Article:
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Alumni Spotlight: Adetayo Bamiduro, MBA ’15, and Chinedu Azodoh, MFin ’15

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Adetayo Bamiduro, MBA ’15, and Chinedu Azodoh, MFin ’15, always wanted to build a better world in their native Nigeria. So, when the two MIT Sloan alumni returned home after graduation, they immediately set about accomplishing their goal.

They cofounded Metro Africa Xpress, a motorbike ride-hailing and delivery service popularly known as MAX.ng. The smartphone and web-based platform is much like Uber, Lyft, and other ride-sharing companies. Though as Bamiduro and Azodoh explain, their primary goal is creating an affordable, accessible, and more secure mobility infrastructure for the African continent.

What drives or inspires you?

Adetayo: I’m from a middle-class family. My dad worked as a university professor and my mom worked as a journalist and an entrepreneur. When Nigeria achieved independence in the early 1960s, their generation was very excited about figuring out how to build an independent country. Civil servants, government workers, and academics like them contributed everything to this country, but it was frustrating and disappointing. That shaped me significantly. I have always felt a huge responsibility to help my generation do better. I’m trying to change the country’s story and turn it around for the next generation. I have two daughters and I'm working to ensure that when they grow up, they can look back and be proud of what we accomplished. There is an incredible amount of work that needs to get done, but it keeps me going.

Chinedu: The key thing is to build businesses that have a transformative impact on people. At MAX.ng, we think about financial results and social impact. Better opportunities drive people to get to the next level. If you have access to capital or know operational processes, you can build financially successful systems that will have those kinds of impacts. Most cycle taxi drivers made about $80 a month when we started MAX.ng. Within two and a half years, every driver on our platform was making $600 a month. We also give them insurance and offer other programs to help increase their potential. We want to put them on a better path. That’s what we’re doing in Nigeria—developing social systems and social infrastructure.

How has your time at MIT Sloan influenced your ideas?

Adetayo: MIT Sloan helped me realize I could contribute significantly to the world through leadership. Leadership is something we desperately need in less developed countries, where the idea is often inaccurate or polluted. Those who have endured decades of military or autocratic role think leadership means being the boss and having absolute authority. It’s viewed as having the political authority to do whatever you want. At MIT Sloan, leadership is so much more. Leaders should drive positive change and inspire others to go on a journey with them.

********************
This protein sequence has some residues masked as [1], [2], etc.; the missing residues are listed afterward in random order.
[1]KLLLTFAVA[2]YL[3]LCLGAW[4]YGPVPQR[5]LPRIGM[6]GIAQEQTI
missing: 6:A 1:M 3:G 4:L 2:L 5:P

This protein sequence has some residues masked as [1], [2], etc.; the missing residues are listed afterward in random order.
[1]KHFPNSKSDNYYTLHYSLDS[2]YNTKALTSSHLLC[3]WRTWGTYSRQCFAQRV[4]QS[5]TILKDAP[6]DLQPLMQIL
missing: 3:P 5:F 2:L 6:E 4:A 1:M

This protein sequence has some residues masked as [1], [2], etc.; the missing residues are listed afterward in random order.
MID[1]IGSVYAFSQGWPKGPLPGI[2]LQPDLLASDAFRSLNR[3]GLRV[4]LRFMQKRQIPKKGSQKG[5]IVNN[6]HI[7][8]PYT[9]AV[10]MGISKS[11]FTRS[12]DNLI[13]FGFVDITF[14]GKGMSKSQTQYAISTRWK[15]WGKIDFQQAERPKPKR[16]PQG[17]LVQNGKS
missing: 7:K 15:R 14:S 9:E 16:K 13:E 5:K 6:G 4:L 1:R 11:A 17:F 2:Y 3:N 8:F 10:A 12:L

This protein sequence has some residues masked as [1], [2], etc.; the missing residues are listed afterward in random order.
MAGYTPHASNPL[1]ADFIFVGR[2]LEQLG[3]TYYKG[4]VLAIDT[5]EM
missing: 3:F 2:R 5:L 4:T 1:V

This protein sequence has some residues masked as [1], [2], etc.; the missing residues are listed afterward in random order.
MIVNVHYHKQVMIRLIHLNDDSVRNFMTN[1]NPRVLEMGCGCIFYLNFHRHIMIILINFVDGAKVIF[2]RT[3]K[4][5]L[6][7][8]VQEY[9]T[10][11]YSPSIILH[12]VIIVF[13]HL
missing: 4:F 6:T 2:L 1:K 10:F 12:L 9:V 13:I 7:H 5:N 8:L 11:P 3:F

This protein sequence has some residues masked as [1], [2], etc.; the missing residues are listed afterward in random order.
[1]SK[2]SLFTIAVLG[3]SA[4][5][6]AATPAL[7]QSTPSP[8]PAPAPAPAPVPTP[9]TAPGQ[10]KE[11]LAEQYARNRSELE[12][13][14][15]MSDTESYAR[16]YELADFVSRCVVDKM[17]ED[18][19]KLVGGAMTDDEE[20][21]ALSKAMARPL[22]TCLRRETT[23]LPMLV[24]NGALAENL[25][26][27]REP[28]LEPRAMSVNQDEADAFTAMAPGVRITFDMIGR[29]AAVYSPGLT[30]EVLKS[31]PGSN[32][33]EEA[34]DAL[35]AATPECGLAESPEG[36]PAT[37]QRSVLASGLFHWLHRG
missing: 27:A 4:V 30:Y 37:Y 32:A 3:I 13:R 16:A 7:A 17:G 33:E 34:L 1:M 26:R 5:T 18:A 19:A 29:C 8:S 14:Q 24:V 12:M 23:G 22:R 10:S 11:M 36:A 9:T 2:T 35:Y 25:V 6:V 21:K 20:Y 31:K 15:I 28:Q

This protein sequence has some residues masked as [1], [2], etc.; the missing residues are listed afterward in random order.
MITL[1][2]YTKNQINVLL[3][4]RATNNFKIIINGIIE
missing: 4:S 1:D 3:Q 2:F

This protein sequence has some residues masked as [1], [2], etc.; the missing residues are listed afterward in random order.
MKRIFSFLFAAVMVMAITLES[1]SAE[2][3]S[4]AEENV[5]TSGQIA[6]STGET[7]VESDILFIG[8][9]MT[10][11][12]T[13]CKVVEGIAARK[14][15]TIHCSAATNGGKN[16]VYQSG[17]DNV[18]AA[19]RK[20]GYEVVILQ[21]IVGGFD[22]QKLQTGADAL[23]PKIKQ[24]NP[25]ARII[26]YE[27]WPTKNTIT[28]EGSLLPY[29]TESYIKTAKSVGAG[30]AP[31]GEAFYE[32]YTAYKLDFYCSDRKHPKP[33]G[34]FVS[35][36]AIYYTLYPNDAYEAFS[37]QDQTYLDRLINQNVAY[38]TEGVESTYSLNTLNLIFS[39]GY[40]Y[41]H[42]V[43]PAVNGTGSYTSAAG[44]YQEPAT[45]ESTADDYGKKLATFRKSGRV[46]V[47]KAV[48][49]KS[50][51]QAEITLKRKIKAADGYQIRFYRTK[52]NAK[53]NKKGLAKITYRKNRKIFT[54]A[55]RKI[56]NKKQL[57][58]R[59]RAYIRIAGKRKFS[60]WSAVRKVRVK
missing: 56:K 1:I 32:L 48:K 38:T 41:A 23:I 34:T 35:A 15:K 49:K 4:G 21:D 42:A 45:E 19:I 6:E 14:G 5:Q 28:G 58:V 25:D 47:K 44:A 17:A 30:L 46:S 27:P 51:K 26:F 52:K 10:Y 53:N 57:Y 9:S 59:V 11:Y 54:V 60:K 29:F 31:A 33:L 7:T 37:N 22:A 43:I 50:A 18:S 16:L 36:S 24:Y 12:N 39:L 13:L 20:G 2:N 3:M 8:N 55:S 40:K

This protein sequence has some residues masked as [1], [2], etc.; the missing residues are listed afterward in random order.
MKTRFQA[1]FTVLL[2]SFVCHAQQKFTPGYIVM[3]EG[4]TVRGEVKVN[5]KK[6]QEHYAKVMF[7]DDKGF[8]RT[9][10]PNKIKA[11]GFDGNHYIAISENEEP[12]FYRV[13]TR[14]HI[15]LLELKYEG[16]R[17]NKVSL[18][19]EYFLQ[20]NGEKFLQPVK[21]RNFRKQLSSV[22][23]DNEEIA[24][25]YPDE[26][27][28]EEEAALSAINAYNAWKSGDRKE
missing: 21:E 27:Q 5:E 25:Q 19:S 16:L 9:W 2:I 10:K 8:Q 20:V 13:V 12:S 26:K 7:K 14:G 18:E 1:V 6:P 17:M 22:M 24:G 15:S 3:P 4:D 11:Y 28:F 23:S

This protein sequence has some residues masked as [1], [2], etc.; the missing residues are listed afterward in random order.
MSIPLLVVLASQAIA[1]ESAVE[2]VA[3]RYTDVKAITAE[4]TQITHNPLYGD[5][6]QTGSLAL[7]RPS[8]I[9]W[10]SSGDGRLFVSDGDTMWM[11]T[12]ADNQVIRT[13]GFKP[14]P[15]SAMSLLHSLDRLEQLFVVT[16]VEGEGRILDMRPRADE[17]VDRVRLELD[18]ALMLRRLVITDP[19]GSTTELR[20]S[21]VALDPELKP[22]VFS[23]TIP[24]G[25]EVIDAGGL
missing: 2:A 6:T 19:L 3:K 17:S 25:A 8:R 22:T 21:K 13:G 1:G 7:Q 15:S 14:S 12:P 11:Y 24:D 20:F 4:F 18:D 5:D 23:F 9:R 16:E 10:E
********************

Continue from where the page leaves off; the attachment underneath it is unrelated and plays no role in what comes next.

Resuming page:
Chinedu: Before MIT Sloan, I had never worked that hard in my life. I understood long hours from my time building technology for investment banking, but it’s like that saying about drinking from a firehouse. You’re always on and you’re always in the middle of everything. At the same time, you learn about management and how to better prioritize things. This is the biggest challenge for people who start companies. They’re used to being so close to everything that, as the company grows, they struggle because they try to do everything. MIT Sloan taught us how to solve this problem. You have to find the right kind of people to work with and let them work.

What is the biggest idea you are working on right now?

Chinedu: Think about COVID-19. In America, people are getting paid by the government, but the Nigerian government has lifted the lockdown in most cities because they don’t have the cash for that. It’s effectively every man for himself. It’s also up to businesses like MAX.ng. We have to figure out how to transition from being a contact-heavy business to a contactless one. Delivery is one form of this, obviously, but we're already well beyond that.

Adetayo: A lot of our work involves building technology for better distribution and mobility in African cities and urban communities. With the pandemic, now is the time for us to apply this technology to other industries. We’re taking a more aggressive approach and using our technology to solve problems with food security and supply chains throughout Nigeria and the continent. We’re bringing efficiency to the movement of produce, crops, and other raw materials. We’re solving some of the market inefficiencies that have existed for so many decades. As a result, we’ve helped increase incomes for small farmers. It’s exciting for us to see this happening now, because it means we’re that much closer to accomplishing our number one mission—building a more robust Nigerian and African economy.